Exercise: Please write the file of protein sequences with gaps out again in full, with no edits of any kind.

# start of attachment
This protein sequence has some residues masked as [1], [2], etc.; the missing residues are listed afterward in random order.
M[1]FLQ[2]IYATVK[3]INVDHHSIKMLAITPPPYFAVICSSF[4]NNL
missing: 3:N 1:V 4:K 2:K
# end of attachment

This protein sequence has some residues masked as [1], [2], etc.; the missing residues are listed afterward in random order.
M[1]FLQ[2]IYATVK[3]INVDHHSIKMLAITPPPYFAVICSSF[4]NNL
missing: 3:N 1:V 4:K 2:K